Washington, April 3: Pilots flying Ethiopian Airlines Flight 302 initially followed emergency procedures laid out by Boeing but still failed to recover control of the 737 MAX plane and it nose-dived into the ground, according to preliminary findings reported in the Wall Street Journal. Citing unnamed sources familiar with the investigation, the Wall Street Journal reported on Wednesday that despite following the steps, which included turning off an automated flight-control system, pilots could not regain control of the Boeing 737 MAX 8. Earlier this month, the Federal Aviation Administration agency grounded all Boeing 737 Max planes, saying it had identified similarities between the Ethiopian Airlines crash and the Lion Air crash in Indonesia six months earlier.
Ethiopian Airlines Flight 302 crashed March 10 after taking off from Addis Ababa on its way to Nairobi, Kenya, killing all 157 people on board. Lion Air Flight 610 crashed into Indonesia's Java Sea on October 29 after taking off from Jakarta. All 189 people on board died. Following the Lion Air crash, Boeing issued an "Operations Manual Bulletin" advising airline operators how to address incorrect cockpit readings. Airlines were told about "existing flight crew procedures to address circumstances where there is erroneous input from an AOA (angle of attack) sensor", a Boeing statement said. Boeing Crash Row: Pentagon to Probe If Defense Secretary Patrick Shanahan Used Office to Help the Company.
If confirmed, the findings reported in the Wall Street Journal suggest that following emergency procedures in the Boeing handbook may not have been sufficient enough to prevent a crash. The reported findings come from a preliminary report that's required by the investigating authority to be produced within 30 days of an incident. The findings were not final and subject to change as the investigation continues, CNN reported.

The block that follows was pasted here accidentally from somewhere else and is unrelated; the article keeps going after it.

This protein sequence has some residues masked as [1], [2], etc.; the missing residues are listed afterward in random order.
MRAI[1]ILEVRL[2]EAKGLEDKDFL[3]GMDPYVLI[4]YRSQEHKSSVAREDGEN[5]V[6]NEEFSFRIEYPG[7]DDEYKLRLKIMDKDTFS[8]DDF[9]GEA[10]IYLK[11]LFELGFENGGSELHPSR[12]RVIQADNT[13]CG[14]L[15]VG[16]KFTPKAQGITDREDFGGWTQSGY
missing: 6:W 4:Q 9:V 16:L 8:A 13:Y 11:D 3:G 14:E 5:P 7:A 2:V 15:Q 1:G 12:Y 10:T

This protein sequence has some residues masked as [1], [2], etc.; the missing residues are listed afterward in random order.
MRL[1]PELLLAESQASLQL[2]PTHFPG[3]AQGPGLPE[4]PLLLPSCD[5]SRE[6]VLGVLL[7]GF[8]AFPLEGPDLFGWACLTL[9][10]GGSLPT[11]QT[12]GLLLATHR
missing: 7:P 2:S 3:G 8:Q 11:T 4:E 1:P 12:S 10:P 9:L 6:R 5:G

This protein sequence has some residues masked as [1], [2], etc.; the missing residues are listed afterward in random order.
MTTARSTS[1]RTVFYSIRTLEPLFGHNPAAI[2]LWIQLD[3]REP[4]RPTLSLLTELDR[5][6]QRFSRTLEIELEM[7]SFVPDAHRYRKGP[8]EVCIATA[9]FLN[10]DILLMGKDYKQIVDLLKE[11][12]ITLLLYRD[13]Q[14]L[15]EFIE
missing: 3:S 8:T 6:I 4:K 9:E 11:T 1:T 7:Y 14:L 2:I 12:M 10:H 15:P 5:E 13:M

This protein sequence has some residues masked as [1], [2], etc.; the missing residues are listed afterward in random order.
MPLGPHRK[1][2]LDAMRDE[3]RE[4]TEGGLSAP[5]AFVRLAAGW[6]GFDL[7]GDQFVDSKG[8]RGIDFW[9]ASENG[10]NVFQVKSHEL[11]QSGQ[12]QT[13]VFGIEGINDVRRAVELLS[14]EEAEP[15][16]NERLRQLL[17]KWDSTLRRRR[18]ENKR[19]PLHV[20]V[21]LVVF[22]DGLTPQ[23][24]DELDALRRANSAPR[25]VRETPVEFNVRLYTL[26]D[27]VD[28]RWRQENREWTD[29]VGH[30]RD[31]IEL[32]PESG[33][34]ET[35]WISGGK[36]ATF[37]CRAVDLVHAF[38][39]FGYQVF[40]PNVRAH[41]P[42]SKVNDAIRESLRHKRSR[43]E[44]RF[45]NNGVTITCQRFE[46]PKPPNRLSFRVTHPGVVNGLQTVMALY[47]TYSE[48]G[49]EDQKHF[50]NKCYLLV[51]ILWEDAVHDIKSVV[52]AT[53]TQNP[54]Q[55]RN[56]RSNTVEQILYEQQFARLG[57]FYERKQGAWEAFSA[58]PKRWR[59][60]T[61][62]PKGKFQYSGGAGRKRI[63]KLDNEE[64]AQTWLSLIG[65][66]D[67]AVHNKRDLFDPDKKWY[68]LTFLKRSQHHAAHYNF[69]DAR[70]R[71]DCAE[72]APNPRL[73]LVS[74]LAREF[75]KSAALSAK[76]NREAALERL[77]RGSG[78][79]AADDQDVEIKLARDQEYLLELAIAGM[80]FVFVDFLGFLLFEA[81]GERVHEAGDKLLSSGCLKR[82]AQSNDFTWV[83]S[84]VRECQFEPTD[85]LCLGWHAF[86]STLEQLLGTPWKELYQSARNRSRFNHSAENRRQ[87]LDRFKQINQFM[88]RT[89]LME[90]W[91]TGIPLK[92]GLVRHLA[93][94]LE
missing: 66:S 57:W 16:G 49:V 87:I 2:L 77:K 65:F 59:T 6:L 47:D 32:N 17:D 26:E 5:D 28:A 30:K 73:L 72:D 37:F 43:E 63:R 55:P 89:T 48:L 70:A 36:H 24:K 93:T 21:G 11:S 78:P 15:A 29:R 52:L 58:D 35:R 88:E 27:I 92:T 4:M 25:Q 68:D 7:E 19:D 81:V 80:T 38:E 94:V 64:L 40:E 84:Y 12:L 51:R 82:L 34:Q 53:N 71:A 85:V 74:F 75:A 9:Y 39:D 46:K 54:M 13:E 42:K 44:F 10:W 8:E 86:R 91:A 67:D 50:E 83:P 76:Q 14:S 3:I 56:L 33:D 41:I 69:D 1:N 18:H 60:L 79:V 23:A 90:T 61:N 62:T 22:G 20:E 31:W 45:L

Other reported preliminary findings from data retrieved from the Ethiopian Airlines jet's black box suggest that the flight-control feature, called the Manoeuvering Characteristics Augmentation System (MCAS), automatically activated before the crash. The MCAS is a system that automatically lowers the nose of the plane when it receives information from its external angle of attack (AOA) sensors that the aircraft is flying too slowly or steeply and at risk of stalling.
In the Lion Air crash, the MCAS forced the plane's nose down more than 24 times before it finally hit water, according to a preliminary investigation by Indonesia's National Transportation Safety Committee which also found the system was responding to a faulty sensor. US pilots who fly the Boeing 737 Max have also registered complaints about the way the jet performed in flight, according to a federal database accessed by CNN.
Investigators pointed to whether pilots had sufficient training with the system. Boeing had earlier said it was working on a software fix for the 737 MAX jets but the Federal Aviation Administration (FAA) said that the company concluded "additional work" was needed. On Tuesday, a new Senate investigation was launched after whistleblower reports raised questions about whether FAA inspectors who reviewed the Boeing 737 MAX for certification were properly trained.